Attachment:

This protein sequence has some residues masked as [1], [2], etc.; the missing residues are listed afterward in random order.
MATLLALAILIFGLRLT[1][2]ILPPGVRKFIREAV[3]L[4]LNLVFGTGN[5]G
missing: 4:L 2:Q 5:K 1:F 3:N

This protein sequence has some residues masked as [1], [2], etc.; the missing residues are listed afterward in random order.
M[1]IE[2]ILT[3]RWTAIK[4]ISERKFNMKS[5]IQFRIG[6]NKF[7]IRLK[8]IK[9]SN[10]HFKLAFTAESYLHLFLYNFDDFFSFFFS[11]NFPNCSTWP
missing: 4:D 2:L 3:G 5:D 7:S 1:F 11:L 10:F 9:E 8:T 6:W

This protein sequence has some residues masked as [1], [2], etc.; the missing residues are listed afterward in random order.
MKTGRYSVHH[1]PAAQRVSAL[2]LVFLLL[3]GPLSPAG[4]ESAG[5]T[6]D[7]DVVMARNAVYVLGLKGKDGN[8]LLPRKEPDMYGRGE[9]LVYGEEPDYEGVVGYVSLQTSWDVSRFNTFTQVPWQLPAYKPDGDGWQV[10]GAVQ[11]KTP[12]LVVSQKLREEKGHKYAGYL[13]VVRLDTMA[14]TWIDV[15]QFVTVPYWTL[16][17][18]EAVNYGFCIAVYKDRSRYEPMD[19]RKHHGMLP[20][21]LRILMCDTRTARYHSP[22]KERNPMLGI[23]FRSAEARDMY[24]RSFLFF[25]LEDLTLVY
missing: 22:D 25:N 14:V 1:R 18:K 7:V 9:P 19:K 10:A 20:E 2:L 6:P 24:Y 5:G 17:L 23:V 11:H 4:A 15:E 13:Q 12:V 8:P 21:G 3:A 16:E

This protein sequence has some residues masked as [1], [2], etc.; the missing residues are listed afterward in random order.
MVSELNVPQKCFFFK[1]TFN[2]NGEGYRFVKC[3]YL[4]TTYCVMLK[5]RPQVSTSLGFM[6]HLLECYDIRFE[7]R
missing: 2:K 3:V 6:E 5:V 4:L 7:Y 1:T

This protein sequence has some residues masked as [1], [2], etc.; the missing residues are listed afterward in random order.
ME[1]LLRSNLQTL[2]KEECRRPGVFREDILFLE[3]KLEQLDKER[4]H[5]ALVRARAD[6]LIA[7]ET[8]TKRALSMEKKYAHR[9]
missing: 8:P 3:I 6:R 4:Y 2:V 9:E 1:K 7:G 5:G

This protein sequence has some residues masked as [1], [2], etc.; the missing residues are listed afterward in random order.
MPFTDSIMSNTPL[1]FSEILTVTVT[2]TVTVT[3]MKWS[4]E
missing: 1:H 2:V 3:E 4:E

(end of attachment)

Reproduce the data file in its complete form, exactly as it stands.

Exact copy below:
This protein sequence has some residues masked as [1], [2], etc.; the missing residues are listed afterward in random order.
MATLLALAILIFGLRLT[1][2]ILPPGVRKFIREAV[3]L[4]LNLVFGTGN[5]G
missing: 4:L 2:Q 5:K 1:F 3:N

This protein sequence has some residues masked as [1], [2], etc.; the missing residues are listed afterward in random order.
M[1]IE[2]ILT[3]RWTAIK[4]ISERKFNMKS[5]IQFRIG[6]NKF[7]IRLK[8]IK[9]SN[10]HFKLAFTAESYLHLFLYNFDDFFSFFFS[11]NFPNCSTWP
missing: 4:D 2:L 3:G 5:D 7:S 1:F 11:L 10:F 9:E 8:T 6:W

This protein sequence has some residues masked as [1], [2], etc.; the missing residues are listed afterward in random order.
MKTGRYSVHH[1]PAAQRVSAL[2]LVFLLL[3]GPLSPAG[4]ESAG[5]T[6]D[7]DVVMARNAVYVLGLKGKDGN[8]LLPRKEPDMYGRGE[9]LVYGEEPDYEGVVGYVSLQTSWDVSRFNTFTQVPWQLPAYKPDGDGWQV[10]GAVQ[11]KTP[12]LVVSQKLREEKGHKYAGYL[13]VVRLDTMA[14]TWIDV[15]QFVTVPYWTL[16][17][18]EAVNYGFCIAVYKDRSRYEPMD[19]RKHHGMLP[20][21]LRILMCDTRTARYHSP[22]KERNPMLGI[23]FRSAEARDMY[24]RSFLFF[25]LEDLTLVY
missing: 22:D 25:N 14:V 1:R 18:K 7:V 9:P 19:K 10:A 20:E 2:L 6:P 24:Y 5:G 17:L 23:V 11:H 4:A 15:E 13:Q 12:V 8:P 21:G 3:A 16:E

This protein sequence has some residues masked as [1], [2], etc.; the missing residues are listed afterward in random order.
MVSELNVPQKCFFFK[1]TFN[2]NGEGYRFVKC[3]YL[4]TTYCVMLK[5]RPQVSTSLGFM[6]HLLECYDIRFE[7]R
missing: 2:K 3:V 6:E 5:V 4:L 7:Y 1:T

This protein sequence has some residues masked as [1], [2], etc.; the missing residues are listed afterward in random order.
ME[1]LLRSNLQTL[2]KEECRRPGVFREDILFLE[3]KLEQLDKER[4]H[5]ALVRARAD[6]LIA[7]ET[8]TKRALSMEKKYAHR[9]
missing: 8:P 3:I 6:R 4:Y 2:V 9:E 1:K 7:G 5:G

This protein sequence has some residues masked as [1], [2], etc.; the missing residues are listed afterward in random order.
MPFTDSIMSNTPL[1]FSEILTVTVT[2]TVTVT[3]MKWS[4]E
missing: 1:H 2:V 3:E 4:E